Tuesday, Aug. 14, 2012 | 2 a.m.
- Rebels young and old shift focus to camp in Ely ahead of 2012 home opener
- Rebels need passing targets like Marcus Sullivan and Jake Phillips to bring balance
- Brewer: UNLV’s top rusher, Tim Cornett, is eager to step up as a leader
- Dionza Bradford’s return could be big boost for Rebels backfield
- Notebook: John Lotulelei practices with a cast on his hand and Rebels sign off Twitter
- Take 5: Players and stories to keep an eye on as UNLV opens fall football practice
- UNLV football kickoff times set, including 3 day home games
- Rebels need the summer to try to become a team with more than potential
- All UNLV Football Coverage
Sidney Hodge has two birthdays to celebrate this month.
The second one, on Aug. 25, is for his daughter, Cameron, who will turn 2. The first one comes on Aug. 17, right in the middle of UNLV football’s camp in Ely.
No matter. The junior cornerback from Palo Verde will find some way to treat his wife, Natiyah. After all, she gave him the best gift possible at the end of July by returning from basic training and reuniting their family.
For seven months — strategically planned in the offseason — Sidney Hodge raised Cameron while his wife underwent training in the Army National Guard at Fort Gordon in Augusta, Ga. A communications specialist, Natiyah Hodge endured the basic combat training and completed her advanced individual training. Both components make up what is commonly known as U.S. Army basic training.
“This is what she’s been wanting to do since high school,” Sidney Hodge said. “… We figured that now was the best time.”
As her departure approached in January, the Hodges worked fervently to get things ready and make the transition as easy as possible. They set up babysitters. Sidney Hodge got his classes in order.
As little as 10 years ago, it would have been nearly impossible to be a full-time student-athlete without needing to hire a full-time babysitter, but with the proliferation of online classes available, Sidney Hodge was able to keep up with coursework mostly from home. He took four classes online and one on campus.
During morning workouts and spring practices, Sidney Hodge would usually drop Cameron off at his mother-in-law’s house and then pick her up afterward. It’s been a family effort, and it’s worth it because they all know the many positives that can come from his wife’s work.
“What the military does for our family, the benefits are amazing,” Sidney Hodge said. “And it’s a career opportunity for her.”
The support is there on campus, too, though Sidney Hodge doesn’t need it often. UNLV coach Bobby Hauck said Sidney Hodge has an ability to shut off the hectic schedule he’s had to deal with and, once he’s on the practice fields or in the weight room, just focus on the task at hand.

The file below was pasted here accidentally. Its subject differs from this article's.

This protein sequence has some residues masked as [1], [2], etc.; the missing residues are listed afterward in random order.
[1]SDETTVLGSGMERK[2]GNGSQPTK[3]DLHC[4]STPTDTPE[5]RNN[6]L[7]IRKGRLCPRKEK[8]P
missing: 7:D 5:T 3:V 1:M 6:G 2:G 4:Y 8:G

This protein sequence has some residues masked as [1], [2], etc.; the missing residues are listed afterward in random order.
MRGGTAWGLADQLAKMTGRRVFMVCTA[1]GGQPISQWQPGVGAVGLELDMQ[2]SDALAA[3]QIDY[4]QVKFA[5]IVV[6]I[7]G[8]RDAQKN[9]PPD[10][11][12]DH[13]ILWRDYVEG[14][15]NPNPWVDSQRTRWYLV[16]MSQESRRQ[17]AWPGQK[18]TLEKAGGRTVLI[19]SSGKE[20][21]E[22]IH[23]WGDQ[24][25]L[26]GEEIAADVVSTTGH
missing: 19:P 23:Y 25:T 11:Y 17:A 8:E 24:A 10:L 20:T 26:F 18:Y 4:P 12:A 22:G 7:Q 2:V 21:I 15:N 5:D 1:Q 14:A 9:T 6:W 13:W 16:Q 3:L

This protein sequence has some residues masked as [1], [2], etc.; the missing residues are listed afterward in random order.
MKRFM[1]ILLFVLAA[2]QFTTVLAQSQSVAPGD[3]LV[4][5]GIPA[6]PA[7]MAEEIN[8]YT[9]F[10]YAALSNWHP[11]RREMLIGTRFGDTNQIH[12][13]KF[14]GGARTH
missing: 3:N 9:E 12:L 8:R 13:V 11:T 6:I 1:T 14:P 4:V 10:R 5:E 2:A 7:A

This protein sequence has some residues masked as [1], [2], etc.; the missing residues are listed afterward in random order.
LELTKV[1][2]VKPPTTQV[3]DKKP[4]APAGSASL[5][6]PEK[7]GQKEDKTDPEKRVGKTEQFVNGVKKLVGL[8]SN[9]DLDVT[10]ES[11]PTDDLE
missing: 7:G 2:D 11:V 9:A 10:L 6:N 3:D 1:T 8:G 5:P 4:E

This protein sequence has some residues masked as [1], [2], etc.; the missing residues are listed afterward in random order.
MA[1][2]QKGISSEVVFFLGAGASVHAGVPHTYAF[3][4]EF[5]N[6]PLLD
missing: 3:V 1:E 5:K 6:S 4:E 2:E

When Hauck watches Sidney Hodge bounce between the two worlds of full-time player and full-time father, it’s clear he’s looking at a man mature beyond his years and, likely, beyond the rest of the team.
“We, as coaches and his teammates, respect him for doing the right thing,” Hauck said. “For a guy who lives up to his responsibilities, we have an appreciation and admiration for that.”
This year, Sidney Hodge will wear the No. 36 Battle Born Jersey, a Hauck tradition that honors a native of Nevada — the 36th state to join the union — who best exemplifies the toughness and character the name evokes.
“When you have solid people on your team, you’re better off, and he’s certainly that,” Hauck said.
Sidney Hodge is a leader in a group of defensive backs that lacks upperclassmen. Senior safety Dre Crawford has been very impressive in fall camp, but outside of those two, it’s mostly freshmen and sophomores in the rotation.
That is to say, it’s a natural position for the mature Sidney Hodge. And if he’s able to take any parenting lessons from home and apply them to the field, or vice versa, even better.
Once you’ve had to raise your child without your wife there to help, the work necessary to become a better football player suddenly looks a lot easier.
Sidney Hodge said he wants to put himself in the position to create more plays this year and get his hands on the football more. And while he works on that in Ely, Natiyah Hodge will be home with Cameron, catching up on lost time until her husband comes home and the family is together again.
“It was kind of rough on (Cameron), but she took it pretty well,” Sidney Hodge said. “As soon as (Natiyah) came back, she took it right in stride and picked up where she left off.
“Now she’s Momma’s girl again.”
That alone is enough reason to celebrate.